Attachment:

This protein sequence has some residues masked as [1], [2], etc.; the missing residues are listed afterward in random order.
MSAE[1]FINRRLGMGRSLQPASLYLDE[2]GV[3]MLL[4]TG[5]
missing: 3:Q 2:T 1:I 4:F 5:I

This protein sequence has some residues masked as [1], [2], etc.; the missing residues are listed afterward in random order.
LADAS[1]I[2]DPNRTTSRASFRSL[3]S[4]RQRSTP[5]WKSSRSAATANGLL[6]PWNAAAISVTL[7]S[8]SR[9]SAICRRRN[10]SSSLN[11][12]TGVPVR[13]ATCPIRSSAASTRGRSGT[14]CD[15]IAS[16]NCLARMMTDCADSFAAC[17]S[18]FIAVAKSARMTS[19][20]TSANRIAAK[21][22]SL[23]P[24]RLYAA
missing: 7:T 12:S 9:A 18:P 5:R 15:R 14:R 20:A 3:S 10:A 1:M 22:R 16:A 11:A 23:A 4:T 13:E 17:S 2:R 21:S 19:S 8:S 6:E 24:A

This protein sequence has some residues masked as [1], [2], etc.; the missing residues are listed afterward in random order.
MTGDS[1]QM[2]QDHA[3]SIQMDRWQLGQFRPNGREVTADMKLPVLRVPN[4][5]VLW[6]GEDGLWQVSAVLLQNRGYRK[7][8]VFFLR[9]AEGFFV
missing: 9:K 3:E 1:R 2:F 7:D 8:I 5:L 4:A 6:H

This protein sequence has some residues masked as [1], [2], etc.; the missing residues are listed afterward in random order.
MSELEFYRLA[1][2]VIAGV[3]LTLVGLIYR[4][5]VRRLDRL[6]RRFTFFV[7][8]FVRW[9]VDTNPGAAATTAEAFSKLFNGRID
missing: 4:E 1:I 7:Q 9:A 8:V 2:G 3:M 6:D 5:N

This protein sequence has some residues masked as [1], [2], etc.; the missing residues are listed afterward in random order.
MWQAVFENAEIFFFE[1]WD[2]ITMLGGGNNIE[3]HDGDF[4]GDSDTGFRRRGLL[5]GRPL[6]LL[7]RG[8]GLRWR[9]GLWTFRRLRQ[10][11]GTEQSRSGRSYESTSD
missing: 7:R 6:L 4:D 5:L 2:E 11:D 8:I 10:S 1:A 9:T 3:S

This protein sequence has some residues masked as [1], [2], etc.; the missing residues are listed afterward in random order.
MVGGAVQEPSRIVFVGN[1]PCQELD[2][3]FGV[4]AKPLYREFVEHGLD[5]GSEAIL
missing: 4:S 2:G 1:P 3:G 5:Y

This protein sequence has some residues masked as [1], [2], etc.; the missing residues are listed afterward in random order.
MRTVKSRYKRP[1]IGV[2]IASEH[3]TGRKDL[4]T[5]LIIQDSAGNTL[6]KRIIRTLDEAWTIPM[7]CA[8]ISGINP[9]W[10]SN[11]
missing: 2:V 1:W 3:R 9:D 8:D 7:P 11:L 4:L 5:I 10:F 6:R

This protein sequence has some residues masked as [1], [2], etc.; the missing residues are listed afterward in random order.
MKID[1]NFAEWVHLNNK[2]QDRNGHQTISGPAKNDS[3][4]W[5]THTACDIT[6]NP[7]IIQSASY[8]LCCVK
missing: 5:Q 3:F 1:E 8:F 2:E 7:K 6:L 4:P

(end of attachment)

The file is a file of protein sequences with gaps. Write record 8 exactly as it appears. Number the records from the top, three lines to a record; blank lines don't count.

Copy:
This protein sequence has some residues masked as [1], [2], etc.; the missing residues are listed afterward in random order.
MKID[1]NFAEWVHLNNK[2]QDRNGHQTISGPAKNDS[3][4]W[5]THTACDIT[6]NP[7]IIQSASY[8]LCCVK
missing: 5:Q 3:F 1:E 8:F 2:E 7:K 6:L 4:P